What is a yoke?
Farming equipment.
Yokes tie two oxen together so that they can share the load of plowing (and other work) and spread the burden easily across their broad shoulders. Imagine how difficult it would be if one oxen wanted to do his own thing and go a different way.

In fact, Jesus says that the ways of God are really easy if you follow his ways. The moment we begin to stray and do our own thing and try to go a different direction, we over-burden ourselves with stresses and weights that we were never intended to carry. Not only that, the idea is that Jesus is the lead oxen, who bears most of the burden while we are there to come alongside and shoulder our portion, which is nothing compared to what Jesus carries for us, or what we might have to carry on our own.

But there is more to it than that. It is also about teaching.

In Jesus’ day, the teaching of a Rabbi was said to be his “yoke.” Jesus is saying that as our Rabbi who teaches us the ways of God’s Kingdom, his yoke is nothing like the rest of the religious rulers. His yoke is not meant to weigh us down to convince us that we are no good and could never do anything good or right and could never be as good as the religious rulers. Their rules brought people down. They were too much. No normal person could ever fulfill all the rules. Only the religious rulers (because it was their job) could actually do it all. And Jesus emphasizes that they didn’t even do it all.

Jesus didn’t come to burden us with a list of rules and regulations and things that holy people do and don’t do. Oh, he still calls us to be holy but not according to some man made list: don’t drink, don’t ever go into a bar or a pub, don’t go to movies, don’t play cards, don’t wear this clothing, read your Bible as such and such, pray in this particular way and so on.

Now some of these things might be beneficial if one is serious about pursuing God and God’s ways, because God through Jesus or through his Spirit, his Word, and his people can reveal to us what he needs for us to do when He feels we are ready, with his strength to do. And here is the tension, many times we don’t really want to hear what God desires for us. We wish we could but then we don’t really want to.

Jesus says come to me.  Not a list of rules. Not a set of expectations whether they are realistic or not. It’s just simply come to me personally.

A German tourist was asked, “What impresses you most about the United States?”
He answered, “The fact that you are a tired people—you are all so tired!”

Isn’t it a paradox that Americans, even during these very difficult economic times, have more leisure time than ever before, and yet we are so weary that many of us can’t face life, get involved or care for others?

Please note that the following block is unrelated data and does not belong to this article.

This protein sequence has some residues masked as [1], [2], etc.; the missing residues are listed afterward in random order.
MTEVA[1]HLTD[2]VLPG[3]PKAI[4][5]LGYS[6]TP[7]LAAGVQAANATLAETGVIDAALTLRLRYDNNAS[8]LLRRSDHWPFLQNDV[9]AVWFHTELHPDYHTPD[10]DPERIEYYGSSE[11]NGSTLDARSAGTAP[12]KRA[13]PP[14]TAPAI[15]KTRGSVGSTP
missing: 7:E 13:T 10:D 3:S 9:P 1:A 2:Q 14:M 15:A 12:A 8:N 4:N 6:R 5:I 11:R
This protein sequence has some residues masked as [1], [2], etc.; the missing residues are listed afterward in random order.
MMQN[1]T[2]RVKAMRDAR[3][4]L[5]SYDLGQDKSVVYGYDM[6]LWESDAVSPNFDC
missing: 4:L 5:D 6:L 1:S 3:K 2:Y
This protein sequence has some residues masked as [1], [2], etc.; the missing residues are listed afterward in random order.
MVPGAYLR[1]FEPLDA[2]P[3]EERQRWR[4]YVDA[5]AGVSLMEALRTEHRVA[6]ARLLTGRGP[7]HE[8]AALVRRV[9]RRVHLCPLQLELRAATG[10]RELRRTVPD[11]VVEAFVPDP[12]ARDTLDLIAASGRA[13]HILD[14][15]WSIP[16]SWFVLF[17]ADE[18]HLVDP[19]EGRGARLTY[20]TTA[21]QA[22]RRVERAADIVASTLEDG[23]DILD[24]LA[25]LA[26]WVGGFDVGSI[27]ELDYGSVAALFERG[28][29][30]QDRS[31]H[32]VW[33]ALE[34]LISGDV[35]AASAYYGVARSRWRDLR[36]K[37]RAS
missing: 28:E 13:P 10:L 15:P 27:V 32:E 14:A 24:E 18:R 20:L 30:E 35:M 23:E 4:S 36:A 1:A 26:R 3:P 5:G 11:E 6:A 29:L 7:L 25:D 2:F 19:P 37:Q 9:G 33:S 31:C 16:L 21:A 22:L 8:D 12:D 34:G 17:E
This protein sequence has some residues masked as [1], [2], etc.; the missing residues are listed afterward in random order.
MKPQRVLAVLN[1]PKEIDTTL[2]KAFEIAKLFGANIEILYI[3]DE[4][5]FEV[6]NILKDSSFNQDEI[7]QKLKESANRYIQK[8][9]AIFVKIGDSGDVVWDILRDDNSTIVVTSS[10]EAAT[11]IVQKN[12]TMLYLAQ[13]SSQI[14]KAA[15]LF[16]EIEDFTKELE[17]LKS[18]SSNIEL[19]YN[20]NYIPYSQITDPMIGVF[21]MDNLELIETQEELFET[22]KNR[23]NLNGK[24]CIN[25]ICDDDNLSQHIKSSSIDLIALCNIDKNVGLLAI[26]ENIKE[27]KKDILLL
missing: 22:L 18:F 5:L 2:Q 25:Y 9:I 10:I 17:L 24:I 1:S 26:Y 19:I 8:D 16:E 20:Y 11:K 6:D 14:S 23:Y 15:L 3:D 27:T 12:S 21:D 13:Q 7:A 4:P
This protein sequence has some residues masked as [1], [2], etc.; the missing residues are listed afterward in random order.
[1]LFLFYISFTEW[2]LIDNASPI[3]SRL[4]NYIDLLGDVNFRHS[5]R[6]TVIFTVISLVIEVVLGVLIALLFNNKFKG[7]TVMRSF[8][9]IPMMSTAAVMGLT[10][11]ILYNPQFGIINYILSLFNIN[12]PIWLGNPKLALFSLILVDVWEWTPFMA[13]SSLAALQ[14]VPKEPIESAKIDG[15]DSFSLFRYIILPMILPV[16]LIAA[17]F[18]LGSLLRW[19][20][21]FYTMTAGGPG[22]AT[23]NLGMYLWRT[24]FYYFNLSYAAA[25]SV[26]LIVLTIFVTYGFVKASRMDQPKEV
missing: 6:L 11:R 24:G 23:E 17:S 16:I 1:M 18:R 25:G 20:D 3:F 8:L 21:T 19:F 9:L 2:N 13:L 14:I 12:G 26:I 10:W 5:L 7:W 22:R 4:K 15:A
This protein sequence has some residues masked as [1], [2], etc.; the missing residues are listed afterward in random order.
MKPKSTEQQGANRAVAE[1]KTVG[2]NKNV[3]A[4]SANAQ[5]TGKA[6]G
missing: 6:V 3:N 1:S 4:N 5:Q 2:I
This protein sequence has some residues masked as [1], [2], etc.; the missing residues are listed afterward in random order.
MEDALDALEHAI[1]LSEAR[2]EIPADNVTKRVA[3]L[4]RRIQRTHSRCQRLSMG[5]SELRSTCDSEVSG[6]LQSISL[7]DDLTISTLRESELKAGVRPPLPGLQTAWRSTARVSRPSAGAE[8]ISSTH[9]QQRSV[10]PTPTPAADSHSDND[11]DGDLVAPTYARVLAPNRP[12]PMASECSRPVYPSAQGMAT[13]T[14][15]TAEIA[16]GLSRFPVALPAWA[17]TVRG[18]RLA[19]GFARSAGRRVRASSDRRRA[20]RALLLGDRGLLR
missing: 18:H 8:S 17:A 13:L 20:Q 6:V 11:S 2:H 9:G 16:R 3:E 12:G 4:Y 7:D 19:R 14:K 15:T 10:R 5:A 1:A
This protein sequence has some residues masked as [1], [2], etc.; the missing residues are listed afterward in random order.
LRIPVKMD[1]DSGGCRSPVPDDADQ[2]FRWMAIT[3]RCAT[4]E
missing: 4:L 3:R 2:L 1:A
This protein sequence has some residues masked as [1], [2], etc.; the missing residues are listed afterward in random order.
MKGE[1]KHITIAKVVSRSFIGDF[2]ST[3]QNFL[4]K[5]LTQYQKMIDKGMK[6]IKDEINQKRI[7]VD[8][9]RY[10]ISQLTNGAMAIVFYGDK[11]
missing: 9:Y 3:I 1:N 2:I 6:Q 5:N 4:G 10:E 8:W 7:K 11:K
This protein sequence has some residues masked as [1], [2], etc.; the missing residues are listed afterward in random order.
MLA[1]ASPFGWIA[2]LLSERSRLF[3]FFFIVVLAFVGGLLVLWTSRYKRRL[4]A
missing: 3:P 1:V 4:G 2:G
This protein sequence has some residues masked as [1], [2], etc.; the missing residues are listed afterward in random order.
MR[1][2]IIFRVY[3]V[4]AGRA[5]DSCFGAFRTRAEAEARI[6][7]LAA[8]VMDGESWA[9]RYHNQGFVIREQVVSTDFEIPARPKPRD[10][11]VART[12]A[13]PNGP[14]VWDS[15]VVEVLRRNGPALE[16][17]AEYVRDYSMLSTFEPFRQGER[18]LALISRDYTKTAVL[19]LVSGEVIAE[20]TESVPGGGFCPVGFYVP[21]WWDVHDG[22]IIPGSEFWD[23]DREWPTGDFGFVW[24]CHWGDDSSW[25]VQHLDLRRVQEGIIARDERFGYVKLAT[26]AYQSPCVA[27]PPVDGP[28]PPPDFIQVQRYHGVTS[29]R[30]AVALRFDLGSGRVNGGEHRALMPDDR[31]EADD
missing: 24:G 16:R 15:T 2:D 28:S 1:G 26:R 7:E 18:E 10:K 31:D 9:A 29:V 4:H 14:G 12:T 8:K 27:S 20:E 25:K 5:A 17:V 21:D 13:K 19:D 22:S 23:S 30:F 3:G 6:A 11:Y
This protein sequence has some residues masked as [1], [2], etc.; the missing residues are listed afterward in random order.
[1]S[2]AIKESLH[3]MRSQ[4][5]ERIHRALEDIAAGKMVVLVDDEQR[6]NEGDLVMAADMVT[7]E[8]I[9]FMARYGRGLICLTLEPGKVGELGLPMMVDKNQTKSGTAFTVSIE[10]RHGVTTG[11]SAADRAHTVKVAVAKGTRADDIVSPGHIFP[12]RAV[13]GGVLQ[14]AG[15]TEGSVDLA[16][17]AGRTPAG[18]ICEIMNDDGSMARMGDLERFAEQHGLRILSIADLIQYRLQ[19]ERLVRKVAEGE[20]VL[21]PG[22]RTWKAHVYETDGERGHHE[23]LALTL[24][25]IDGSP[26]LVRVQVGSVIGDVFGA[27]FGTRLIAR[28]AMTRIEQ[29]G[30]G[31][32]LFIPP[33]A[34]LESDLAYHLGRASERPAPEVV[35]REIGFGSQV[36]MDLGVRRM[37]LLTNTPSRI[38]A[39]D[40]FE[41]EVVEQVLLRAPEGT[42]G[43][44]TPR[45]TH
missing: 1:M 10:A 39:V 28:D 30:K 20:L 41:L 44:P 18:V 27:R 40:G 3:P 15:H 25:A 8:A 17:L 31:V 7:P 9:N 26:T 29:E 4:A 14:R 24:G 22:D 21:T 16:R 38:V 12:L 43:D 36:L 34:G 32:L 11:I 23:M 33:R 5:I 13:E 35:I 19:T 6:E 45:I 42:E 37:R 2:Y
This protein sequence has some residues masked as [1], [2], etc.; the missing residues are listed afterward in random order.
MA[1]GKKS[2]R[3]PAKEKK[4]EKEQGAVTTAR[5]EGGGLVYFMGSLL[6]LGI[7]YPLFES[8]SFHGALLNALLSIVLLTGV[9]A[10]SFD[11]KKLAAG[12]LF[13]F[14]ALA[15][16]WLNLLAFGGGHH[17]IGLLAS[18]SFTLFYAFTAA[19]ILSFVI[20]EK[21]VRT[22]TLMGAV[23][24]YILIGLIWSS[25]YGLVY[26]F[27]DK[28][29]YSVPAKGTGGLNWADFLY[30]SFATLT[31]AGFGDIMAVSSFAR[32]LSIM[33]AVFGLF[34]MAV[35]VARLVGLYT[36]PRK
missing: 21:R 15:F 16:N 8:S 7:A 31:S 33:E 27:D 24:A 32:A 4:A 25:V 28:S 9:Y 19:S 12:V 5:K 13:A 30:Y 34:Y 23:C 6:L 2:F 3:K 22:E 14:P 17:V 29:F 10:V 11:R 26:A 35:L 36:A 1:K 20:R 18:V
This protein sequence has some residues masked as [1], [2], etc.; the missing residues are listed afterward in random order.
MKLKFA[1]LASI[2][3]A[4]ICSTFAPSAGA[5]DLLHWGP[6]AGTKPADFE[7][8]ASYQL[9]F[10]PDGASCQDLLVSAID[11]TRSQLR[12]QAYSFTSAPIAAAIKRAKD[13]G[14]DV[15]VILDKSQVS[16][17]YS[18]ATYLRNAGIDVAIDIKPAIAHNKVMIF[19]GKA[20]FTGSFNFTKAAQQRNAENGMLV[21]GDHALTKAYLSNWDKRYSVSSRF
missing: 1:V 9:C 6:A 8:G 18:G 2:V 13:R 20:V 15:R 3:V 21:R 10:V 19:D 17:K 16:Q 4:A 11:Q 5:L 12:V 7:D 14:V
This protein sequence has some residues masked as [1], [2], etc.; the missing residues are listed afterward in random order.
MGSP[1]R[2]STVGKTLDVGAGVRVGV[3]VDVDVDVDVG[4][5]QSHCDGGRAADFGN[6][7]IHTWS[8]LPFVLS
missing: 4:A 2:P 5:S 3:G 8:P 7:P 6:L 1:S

It has been said that “a more affluent society has never existed. A healthier people has never lived. And a more tired race has probably never breathed.”

We can see the fruit of this in our society.

Both mothers and fathers work so that we can give our families the best,
but we come home at the end of a work day tired and ill.

The drugs we take accuse us of being exhausted and burdened.

Did you know that it takes about 51 million sleeping pills
to put America to sleep each night?

Did you know that suicide is still the number three killer of teenagers
and it ranks high in adult deaths as well?

I believe the prophet Isaiah was speaking to people much like us when he said,
“Have you not known? Have you not heard? The Lord is the everlasting God, the creator of the ends of the earth. He does not faint or grow weary, his understanding is unsearchable. He give power to the faint, and to him who has no might he increases strength. Even youths shall faint and be weary, and young men shall fall exhausted; but they who wait upon the Lord shall renew their strength, they shall mount up with wings like eagles, they shall run and not be weary, they shall walk and not faint.”

We are to come to Jesus with our exhaustion and our weariness for rest but clearly the rest that Jesus promises is not the rest of inactivity. It is the “rest” which is made possible through the provisions of a new yoke.

Jesus knows that we are tired, overwhelmed, restless.

We look here and we look there for meaning and, without fail, we find ourselves exhausted in every search that does not include a personal connection with Christ Jesus.

The highest need in every life is for meaning. All of us long for meaning that transcends our work, every success, and life itself, Jesus Christ invites us to find in Him the energizing, vital meaning that life offers.

And that discovery begins when we come to Him, acknowledging that we are exhausted and empty from a spiritual wandering that has taken us places rather than to a Person.

Feeling burdened by life. Are you, “Full but not filled?” Are you feeling burdened by providing all that you want to provide for your family, opportunities and experiences?

Sometimes we get burdened by religion: programs and ministries. Sometimes in a good way but sometimes we just get to the point where you feel like people are sucking you dry.

The yoke of Jesus is supposed to be light. That is what he means by easy. He doesn’t mean that you do nothing. In fact, it doesn’t mean that you won’t be challenged. It also doesn’t mean that you won’t have to step out in faith. In fact, it is quite the opposite.

The easy yoke is about being refreshed. It means that we are weak and in our weakness we rely completely, totally on his strength. I want to give you time to rest. I want to give you time to catch your breath. Relish the presence of God. Don’t just taste but savor his grace. Listen for the quiet voice of God. You don’t need to clamor for God’s attention. You have his full attention. Perhaps what we need is for God to have our full attention.

Let us spend a few minutes in quiet, restful contemplation.
In Children’s Ministry this summer we are teaching our children the truth that, “God loves them and is speaking to them all the time.” So during our worship time we give them a minute to be quiet and listen for His voice. Sooo….


  • Focus on your breathing. Breathe in the Spirit of God and breathe out any tension, stress, sin or burden that you carry. Let the Spirit flow through you with each breath in and let the burdens flow out of you.
  • Visualize yourself in the presence of Jesus. Imagine him calling your name to come. See the immense love for you in His eyes.
  • Use a word or phrase and repeat over and over as you take deep breathes and then exhale. Examples: “love” “abba” “I love you Lord” “my Savior”

The Christian journey is one in which we are life-long apprentices or disciples of the One Who loves us—all the way to death on a Cross.

There can be no greater meaning found in life than doing what God calls us to do.

Jesus is the One Who shows us the good way, where the restless, the under-challenged and the over-burdened can find rest for their souls.

And true fulfillment follows behind!!!